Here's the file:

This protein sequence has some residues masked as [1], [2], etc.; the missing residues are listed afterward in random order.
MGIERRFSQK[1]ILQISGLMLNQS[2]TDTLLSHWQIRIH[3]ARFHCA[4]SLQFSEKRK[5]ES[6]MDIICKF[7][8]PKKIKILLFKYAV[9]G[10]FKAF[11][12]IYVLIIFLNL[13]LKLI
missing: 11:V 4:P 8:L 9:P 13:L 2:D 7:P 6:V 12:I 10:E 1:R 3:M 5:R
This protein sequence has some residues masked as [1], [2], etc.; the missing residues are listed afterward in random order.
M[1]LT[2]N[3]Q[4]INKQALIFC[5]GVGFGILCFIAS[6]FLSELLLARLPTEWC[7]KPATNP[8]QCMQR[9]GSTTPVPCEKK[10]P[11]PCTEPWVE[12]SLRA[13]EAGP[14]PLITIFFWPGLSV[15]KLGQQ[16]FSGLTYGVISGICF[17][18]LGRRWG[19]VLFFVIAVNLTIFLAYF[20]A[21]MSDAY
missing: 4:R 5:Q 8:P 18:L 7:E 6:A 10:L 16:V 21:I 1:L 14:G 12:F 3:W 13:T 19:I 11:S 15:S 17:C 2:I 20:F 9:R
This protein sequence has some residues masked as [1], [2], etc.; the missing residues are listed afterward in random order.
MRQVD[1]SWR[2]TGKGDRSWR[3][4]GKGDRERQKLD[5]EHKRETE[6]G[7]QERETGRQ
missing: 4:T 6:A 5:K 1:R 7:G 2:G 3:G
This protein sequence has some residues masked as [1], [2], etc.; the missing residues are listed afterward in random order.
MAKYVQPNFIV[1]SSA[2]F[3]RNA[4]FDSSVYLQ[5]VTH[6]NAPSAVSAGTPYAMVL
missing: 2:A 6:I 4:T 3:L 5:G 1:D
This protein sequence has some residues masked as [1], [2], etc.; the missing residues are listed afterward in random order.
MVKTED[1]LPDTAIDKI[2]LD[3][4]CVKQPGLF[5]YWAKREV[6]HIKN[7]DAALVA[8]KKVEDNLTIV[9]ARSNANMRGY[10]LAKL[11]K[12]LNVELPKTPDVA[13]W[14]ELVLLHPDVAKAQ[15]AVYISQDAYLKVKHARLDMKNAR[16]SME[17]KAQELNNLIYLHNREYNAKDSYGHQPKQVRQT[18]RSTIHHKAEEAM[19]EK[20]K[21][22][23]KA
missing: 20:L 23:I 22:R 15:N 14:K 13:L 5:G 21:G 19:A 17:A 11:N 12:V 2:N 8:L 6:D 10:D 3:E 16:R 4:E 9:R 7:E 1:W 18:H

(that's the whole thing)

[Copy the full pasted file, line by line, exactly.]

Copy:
This protein sequence has some residues masked as [1], [2], etc.; the missing residues are listed afterward in random order.
MGIERRFSQK[1]ILQISGLMLNQS[2]TDTLLSHWQIRIH[3]ARFHCA[4]SLQFSEKRK[5]ES[6]MDIICKF[7][8]PKKIKILLFKYAV[9]G[10]FKAF[11][12]IYVLIIFLNL[13]LKLI
missing: 11:V 4:P 8:L 9:P 13:L 2:D 7:P 6:V 12:I 10:E 1:R 3:M 5:R
This protein sequence has some residues masked as [1], [2], etc.; the missing residues are listed afterward in random order.
M[1]LT[2]N[3]Q[4]INKQALIFC[5]GVGFGILCFIAS[6]FLSELLLARLPTEWC[7]KPATNP[8]QCMQR[9]GSTTPVPCEKK[10]P[11]PCTEPWVE[12]SLRA[13]EAGP[14]PLITIFFWPGLSV[15]KLGQQ[16]FSGLTYGVISGICF[17][18]LGRRWG[19]VLFFVIAVNLTIFLAYF[20]A[21]MSDAY
missing: 4:R 5:Q 8:P 18:L 7:E 6:A 10:L 16:V 21:I 1:L 14:G 12:F 3:W 13:T 19:I 11:S 15:S 17:C 2:I 20:F 9:R
This protein sequence has some residues masked as [1], [2], etc.; the missing residues are listed afterward in random order.
MRQVD[1]SWR[2]TGKGDRSWR[3][4]GKGDRERQKLD[5]EHKRETE[6]G[7]QERETGRQ
missing: 4:T 6:A 5:K 1:R 7:G 2:G 3:G
This protein sequence has some residues masked as [1], [2], etc.; the missing residues are listed afterward in random order.
MAKYVQPNFIV[1]SSA[2]F[3]RNA[4]FDSSVYLQ[5]VTH[6]NAPSAVSAGTPYAMVL
missing: 2:A 6:I 4:T 3:L 5:G 1:D
This protein sequence has some residues masked as [1], [2], etc.; the missing residues are listed afterward in random order.
MVKTED[1]LPDTAIDKI[2]LD[3][4]CVKQPGLF[5]YWAKREV[6]HIKN[7]DAALVA[8]KKVEDNLTIV[9]ARSNANMRGY[10]LAKL[11]K[12]LNVELPKTPDVA[13]W[14]ELVLLHPDVAKAQ[15]AVYISQDAYLKVKHARLDMKNAR[16]SME[17]KAQELNNLIYLHNREYNAKDSYGHQPKQVRQT[18]RSTIHHKAEEAM[19]EK[20]K[21][22][23]KA
missing: 20:L 23:I 22:R 15:N 14:K 13:L 5:G 21:G 19:A 17:A 11:N 12:V 2:N 8:L 6:D 10:D 3:E 16:R 4:E 9:R 7:E 1:W 18:H